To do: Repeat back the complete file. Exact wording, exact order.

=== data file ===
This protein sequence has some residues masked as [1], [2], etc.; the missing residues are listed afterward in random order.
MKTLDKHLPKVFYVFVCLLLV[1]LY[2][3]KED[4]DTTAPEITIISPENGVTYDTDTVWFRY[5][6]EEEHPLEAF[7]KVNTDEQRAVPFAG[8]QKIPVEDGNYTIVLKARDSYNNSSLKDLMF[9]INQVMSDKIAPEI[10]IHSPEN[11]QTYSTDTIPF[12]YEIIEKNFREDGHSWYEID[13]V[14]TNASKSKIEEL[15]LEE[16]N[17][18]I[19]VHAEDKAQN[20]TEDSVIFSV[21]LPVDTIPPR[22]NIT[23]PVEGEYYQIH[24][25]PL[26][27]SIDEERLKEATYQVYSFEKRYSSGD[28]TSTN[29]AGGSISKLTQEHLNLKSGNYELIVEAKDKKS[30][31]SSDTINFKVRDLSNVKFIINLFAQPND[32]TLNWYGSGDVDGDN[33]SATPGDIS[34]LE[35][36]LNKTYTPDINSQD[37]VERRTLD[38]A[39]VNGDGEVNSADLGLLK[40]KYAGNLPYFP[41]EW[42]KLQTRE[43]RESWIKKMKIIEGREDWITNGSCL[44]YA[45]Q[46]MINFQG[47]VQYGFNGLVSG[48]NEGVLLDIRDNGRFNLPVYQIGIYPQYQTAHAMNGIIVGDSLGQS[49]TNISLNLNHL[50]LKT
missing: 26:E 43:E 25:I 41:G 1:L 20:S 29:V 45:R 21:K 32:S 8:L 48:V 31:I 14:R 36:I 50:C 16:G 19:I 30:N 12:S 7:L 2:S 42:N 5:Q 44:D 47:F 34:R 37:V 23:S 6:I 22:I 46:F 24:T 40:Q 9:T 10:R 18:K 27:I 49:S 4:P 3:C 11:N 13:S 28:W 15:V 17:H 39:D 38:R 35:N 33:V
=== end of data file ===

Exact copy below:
This protein sequence has some residues masked as [1], [2], etc.; the missing residues are listed afterward in random order.
MKTLDKHLPKVFYVFVCLLLV[1]LY[2][3]KED[4]DTTAPEITIISPENGVTYDTDTVWFRY[5][6]EEEHPLEAF[7]KVNTDEQRAVPFAG[8]QKIPVEDGNYTIVLKARDSYNNSSLKDLMF[9]INQVMSDKIAPEI[10]IHSPEN[11]QTYSTDTIPF[12]YEIIEKNFREDGHSWYEID[13]V[14]TNASKSKIEEL[15]LEE[16]N[17][18]I[19]VHAEDKAQN[20]TEDSVIFSV[21]LPVDTIPPR[22]NIT[23]PVEGEYYQIH[24][25]PL[26][27]SIDEERLKEATYQVYSFEKRYSSGD[28]TSTN[29]AGGSISKLTQEHLNLKSGNYELIVEAKDKKS[30][31]SSDTINFKVRDLSNVKFIINLFAQPND[32]TLNWYGSGDVDGDN[33]SATPGDIS[34]LE[35][36]LNKTYTPDINSQD[37]VERRTLD[38]A[39]VNGDGEVNSADLGLLK[40]KYAGNLPYFP[41]EW[42]KLQTRE[43]RESWIKKMKIIEGREDWITNGSCL[44]YA[45]Q[46]MINFQG[47]VQYGFNGLVSG[48]NEGVLLDIRDNGRFNLPVYQIGIYPQYQTAHAMNGIIVGDSLGQS[49]TNISLNLNHL[50]LKT
missing: 26:E 43:E 25:I 41:G 1:L 20:S 29:V 45:R 21:K 32:S 8:L 48:V 31:I 14:R 36:I 50:C 16:G 19:I 30:N 12:S 7:L 2:S 42:N 5:Q 44:D 47:F 34:R 37:V 23:S 6:I 22:I 46:F 24:T 40:Q 9:T 10:R 18:K 27:I 49:S 4:P 3:C 11:N 13:S 28:W 15:V 17:H 39:D 38:R 35:N 33:V